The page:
Podcast transcript: What the global energy crisis means for UK energy consumption

42 min approx | 27 October 2022

Speaker Key: Ed Reed, Matthew Wright, Simon Cox

Ed Reed     

Hello and welcome to the first episode of Net Zero Nudge, a new podcast box set series by Energy Voice in association with Ernst & Young LLP. The UK government launched its 10-point plan for a green industrial revolution in the heady days of November 2020, and we looked through those plans in The 10 Point Pod, which serves as a nice forerunner to this Net Zero Nudge. Where The 10 Point Pod worked through those different areas sequentially, now we’re taking the next step. We’re looking at how to lead the conversation to nudge behaviour from consumers, government and industry to drive that shift to net zero.

I’m delighted to be joined by Simon Cox, an EY partner, and Matthew Wright, Head of Strategy and Regulation at National Grid ESO. In this first episode, we’re going to be looking at changing energy consumption patterns, which I think is really going to be critical to the entire discussion. Whilst there’s a temptation to think about innovating our way through the drive to cut emissions, we too often forget about ways in which we can change consumption to consume smarter and even to consume less. There’s a clear long-term imperative to this move with the government’s 2050 targets. They are legally binding, but there’s also a short-term interest.

The UK and, indeed, much of the world are looking at seemingly ever higher energy prices. Every day it seems there’s some new fresh strain on gas supplies, which has triggered a move to curb short-term consumption. The European Union, for instance, has called for its members to reduce gas demand by 15% going into winter, and it looks like there’s a broad agreement on that. The UK government has set out plans to cap prices for consumers and industry in a move that would be welcomed going into winter. It seems the need for such a move had become too pressing with the price increases moving from a niche topic to a major drag on the economy.

Whilst the price cap will help, consumers and industry will have to take steps to tackle consumption. Years of low prices have given something of a false sense of security, and those high-priced chickens are now coming home to roost. The trick’s going to be finding a way to combine this short-term move of reducing energy consumption, if only to tackle bills apart from anything else, into a longer-term reduction, looking at how to offer energy security, affordability and decarbonisation all at the same time.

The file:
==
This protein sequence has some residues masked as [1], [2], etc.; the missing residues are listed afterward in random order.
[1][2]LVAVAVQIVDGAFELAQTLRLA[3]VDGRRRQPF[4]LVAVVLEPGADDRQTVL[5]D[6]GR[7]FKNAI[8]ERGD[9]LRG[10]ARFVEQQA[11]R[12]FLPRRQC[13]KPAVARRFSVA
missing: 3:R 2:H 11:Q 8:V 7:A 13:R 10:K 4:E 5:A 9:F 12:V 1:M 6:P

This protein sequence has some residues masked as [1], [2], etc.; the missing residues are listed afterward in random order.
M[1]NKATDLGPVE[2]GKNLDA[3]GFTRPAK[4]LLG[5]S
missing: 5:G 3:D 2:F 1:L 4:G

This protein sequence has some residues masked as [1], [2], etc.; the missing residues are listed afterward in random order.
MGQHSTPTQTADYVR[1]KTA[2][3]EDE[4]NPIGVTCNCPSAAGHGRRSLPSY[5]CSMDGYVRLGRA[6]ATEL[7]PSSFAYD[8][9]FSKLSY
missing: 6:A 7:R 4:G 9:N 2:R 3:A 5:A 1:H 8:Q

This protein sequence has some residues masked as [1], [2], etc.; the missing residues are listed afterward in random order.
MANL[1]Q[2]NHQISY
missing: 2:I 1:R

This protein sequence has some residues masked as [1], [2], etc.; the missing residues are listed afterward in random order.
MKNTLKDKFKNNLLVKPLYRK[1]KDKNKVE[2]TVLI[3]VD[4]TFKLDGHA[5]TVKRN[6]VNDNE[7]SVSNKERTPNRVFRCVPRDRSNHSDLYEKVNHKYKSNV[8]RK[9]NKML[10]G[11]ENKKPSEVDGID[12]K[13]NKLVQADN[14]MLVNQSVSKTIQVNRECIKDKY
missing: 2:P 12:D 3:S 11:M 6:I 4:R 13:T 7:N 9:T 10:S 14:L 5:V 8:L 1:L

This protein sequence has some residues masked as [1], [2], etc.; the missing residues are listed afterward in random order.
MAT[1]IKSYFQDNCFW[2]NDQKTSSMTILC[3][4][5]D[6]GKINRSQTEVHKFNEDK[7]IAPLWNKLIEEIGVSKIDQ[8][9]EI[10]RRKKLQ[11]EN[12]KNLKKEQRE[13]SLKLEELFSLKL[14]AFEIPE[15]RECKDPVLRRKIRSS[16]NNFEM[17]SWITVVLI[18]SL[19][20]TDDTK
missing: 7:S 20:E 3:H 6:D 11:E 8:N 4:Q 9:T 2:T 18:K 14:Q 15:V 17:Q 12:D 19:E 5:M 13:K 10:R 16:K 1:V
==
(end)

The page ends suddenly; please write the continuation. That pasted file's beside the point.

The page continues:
Matthew, I’ll start with you. What role can changing consumption have on our lives and, indeed, the country’s future?

Matthew Wright

Great question. I think in the short term, your introduction covered it quite well. All of us at the moment are so conscious of the incredibly high energy prices. Anything that we can do to reduce consumption will save us money at the moment. So, all the energy efficiency advice we’ve maybe heard for years and maybe not done anything about, we need to start. And I think from a policy perspective going forward, energy efficiency is and should be the number-one tool. That’s about using less and costing less, and it’s a no-regrets thing.

But in terms of the longer term, even the medium term, there’s another aspect to this. Because our energy mix is changing, moving away from fossil fuel baseload plant that runs continuously to more flexible and intermittent renewable energy, we need to introduce flexibility into the demand side. We need to be able to move energy consumption between periods. This will be even more pronounced when we are all driving around in electric vehicles – and more particularly, if we heat our homes with electricity, heat pumps, etc.

To avoid significantly bigger peak demands on the system that will drive ever more investment, we need to unlock flexibility on the demand side to smooth that profile. And if we do that, the savings will materialise not only for those people that reduce their consumption and smart charge their EVs when the power is cheaper, but the overall level of cost on the total system will be less and the peak demand will be less, and that will benefit everybody.

Ed Reed

Simon, Matthew, has made an interesting point there about flexibility in consumption. How do you see it playing out?

Simon Cox     

I think the chance to bring in demand-side flexibility to reduce the whole system cost for all consumers is an opportunity that we need to grasp. What I’ve found really interesting over the last few years is how the consumer’s role in that is starting to come through as a necessity and from consumer demand. If we think back 10 years in the energy supply market, it was all about cost, and convenience was the next most important feature in people’s behavioural decisions and purchasing decisions regarding energy. What’s been really interesting over the last few years is the rise of sustainability and the impact of climate change as being an increasing feature in people’s decision-making around energy.